Update on Health Insurance Coverage in the USA

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By Poverty Level in 2014

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Conclusion

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Speaker: If you need a moderator or speaker for an upcoming event, Dr. David E. Marcinko; MBA – Publisher-in-Chief of the Medical Executive-Post – is available for seminar or speaking engagements. Contact: MarcinkoAdvisors@msn.com

OUR OTHER PRINT BOOKS AND RELATED INFORMATION SOURCES:

Comprehensive Financial Planning Strategies for Doctors and Advisors: Best Practices from Leading Consultants and Certified Medical Planners™

There is no other comprehensive book like it to help doctors, nurses, and other medical providers accumulate and preserve the wealth that their years of education and hard work have earned them.

Jason Dyken MD MBA [Dyken Wealth Strategies, Gulf Shores, Alabama]

Risk Management, Liability Insurance, and Asset Protection Strategies for Doctors and Advisors: Best Practices from Leading Consultants and Certified Medical Planners™

I have read these texts and used consulting services from the Institute of Medical Business of Advisors, Inc., on several occasions. 

MARSHA LEE; DO [Radiologists, Norcross, GA]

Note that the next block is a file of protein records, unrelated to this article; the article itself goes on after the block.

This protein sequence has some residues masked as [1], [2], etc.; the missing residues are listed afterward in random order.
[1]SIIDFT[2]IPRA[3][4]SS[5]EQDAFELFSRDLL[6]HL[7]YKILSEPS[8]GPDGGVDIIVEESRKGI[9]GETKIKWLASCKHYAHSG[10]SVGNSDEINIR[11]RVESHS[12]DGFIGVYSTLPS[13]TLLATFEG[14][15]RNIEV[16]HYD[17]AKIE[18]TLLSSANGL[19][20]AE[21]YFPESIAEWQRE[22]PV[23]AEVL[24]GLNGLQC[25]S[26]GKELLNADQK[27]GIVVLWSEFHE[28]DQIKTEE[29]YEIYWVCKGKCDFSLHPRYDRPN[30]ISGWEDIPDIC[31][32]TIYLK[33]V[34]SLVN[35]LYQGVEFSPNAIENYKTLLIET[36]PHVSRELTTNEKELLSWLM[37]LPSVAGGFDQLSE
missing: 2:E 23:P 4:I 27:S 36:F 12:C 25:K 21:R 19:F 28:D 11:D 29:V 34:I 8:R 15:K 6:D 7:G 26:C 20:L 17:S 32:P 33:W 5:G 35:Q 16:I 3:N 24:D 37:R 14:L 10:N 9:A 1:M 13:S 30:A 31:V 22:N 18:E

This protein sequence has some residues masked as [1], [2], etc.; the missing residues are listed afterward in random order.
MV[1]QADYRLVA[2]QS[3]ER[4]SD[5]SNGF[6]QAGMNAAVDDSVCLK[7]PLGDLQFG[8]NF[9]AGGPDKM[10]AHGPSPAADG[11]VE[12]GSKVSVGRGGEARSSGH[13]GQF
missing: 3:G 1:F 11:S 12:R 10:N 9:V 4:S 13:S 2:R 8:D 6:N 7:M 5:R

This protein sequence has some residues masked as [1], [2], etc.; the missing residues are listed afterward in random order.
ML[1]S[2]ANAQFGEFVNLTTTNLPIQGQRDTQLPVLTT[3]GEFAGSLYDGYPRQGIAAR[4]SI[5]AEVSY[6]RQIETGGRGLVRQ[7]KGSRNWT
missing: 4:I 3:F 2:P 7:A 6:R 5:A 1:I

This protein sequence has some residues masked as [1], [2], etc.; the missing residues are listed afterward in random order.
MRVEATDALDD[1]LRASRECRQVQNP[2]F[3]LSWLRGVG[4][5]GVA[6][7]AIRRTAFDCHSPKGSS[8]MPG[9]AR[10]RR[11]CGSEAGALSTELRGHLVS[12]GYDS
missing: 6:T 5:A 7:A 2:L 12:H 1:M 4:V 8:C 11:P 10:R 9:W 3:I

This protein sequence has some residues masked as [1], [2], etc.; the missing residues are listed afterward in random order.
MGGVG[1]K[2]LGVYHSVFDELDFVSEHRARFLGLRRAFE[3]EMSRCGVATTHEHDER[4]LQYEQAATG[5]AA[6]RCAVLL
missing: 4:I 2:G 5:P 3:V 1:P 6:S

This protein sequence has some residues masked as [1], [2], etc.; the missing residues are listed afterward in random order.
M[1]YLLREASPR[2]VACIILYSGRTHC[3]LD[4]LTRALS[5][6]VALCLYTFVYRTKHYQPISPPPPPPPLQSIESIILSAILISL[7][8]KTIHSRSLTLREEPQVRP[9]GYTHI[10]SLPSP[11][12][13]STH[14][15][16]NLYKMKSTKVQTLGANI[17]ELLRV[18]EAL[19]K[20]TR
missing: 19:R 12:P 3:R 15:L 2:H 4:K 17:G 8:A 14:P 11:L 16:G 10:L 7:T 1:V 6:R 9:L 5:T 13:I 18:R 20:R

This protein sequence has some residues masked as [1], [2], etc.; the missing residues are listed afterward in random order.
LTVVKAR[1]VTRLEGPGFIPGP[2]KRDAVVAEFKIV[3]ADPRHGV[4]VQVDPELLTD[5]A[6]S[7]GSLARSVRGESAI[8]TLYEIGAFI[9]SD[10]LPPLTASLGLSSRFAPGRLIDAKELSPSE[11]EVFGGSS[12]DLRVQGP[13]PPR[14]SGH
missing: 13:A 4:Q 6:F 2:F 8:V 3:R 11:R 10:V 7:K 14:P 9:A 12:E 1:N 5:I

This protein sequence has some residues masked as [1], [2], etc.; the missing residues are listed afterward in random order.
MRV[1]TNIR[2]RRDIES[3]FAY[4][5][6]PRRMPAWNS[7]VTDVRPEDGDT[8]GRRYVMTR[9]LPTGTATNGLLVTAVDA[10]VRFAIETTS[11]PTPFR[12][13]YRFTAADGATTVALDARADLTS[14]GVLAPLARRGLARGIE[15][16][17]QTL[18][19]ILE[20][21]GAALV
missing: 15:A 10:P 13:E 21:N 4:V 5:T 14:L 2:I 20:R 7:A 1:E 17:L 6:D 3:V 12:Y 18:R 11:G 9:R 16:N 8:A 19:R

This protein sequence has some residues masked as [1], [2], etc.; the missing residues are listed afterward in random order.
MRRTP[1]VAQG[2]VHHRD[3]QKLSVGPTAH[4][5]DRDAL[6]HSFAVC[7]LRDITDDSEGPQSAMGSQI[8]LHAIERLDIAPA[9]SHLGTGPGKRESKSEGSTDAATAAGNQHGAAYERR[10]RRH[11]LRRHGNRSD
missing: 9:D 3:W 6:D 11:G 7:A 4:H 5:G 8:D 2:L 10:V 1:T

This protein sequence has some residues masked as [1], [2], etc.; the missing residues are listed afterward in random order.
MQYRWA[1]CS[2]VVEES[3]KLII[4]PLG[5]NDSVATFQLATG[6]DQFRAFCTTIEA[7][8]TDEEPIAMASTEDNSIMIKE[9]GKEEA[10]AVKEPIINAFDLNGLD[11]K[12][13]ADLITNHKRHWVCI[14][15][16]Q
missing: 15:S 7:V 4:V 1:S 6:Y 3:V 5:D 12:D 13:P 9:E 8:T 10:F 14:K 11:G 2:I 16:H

Can Physicians Achieve their Financial Independence [Day] Without Budgeting?

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A New Twist on an old Holiday Tradition

[By Rick Kahler CFP® MS ChFC CCIM]

Doctor – Here’s a new twist on an old Resolution: If you want to give yourself the security of financial independence, try budgeting the way many wealth accumulators do.

The secret? They don’t budget!

Your first reaction might be, “Of course these people don’t budget! They have so much money, they don’t need to.”

That may be true for some of those who have money today, but I’m referring to people who want to remain wealthy or those who are “wealth accumulators.” These are people who don’t start out with money, but who build up significant wealth over time.

Live on Less

Many successful wealth accumulators, and too few medical professionals, don’t follow a detailed budget in the traditional sense. Instead, they develop the habit of living on less than they make. They do this by setting clear priorities. Here is how it works:

The List

1. Out of every dollar earned, take taxes out first. If you receive a paycheck from an employer, this is done for you. On any earnings where taxes aren’t withheld, estimate the amount of tax you’ll owe and stick it into savings.

2. Take out 15% to 30% to invest for your future. When you’re just starting out, you may have to begin with a much lower percentage, but begin and be consistent. Research tells us if you have 30 years until retirement and you plan to live for 30 years after retirement, you need to save 17% of your salary to maintain the same standard of living upon retirement. When you get a raise, contribute two-thirds of it to your investments and use one-third for increasing your lifestyle. If you want to become financially independent, this step is essential.

3. Save another 10% to 20% for emergencies and short-term needs like vacations, Christmas, and replacing vehicles. Again, you may have to start with a lower percentage, but begin with whatever you can, and be consistent.

4. Take out 5% to 10% for giving.

5. Live on the rest. Pay the bills as they come in, and use what’s left over for discretionary lifestyle spending.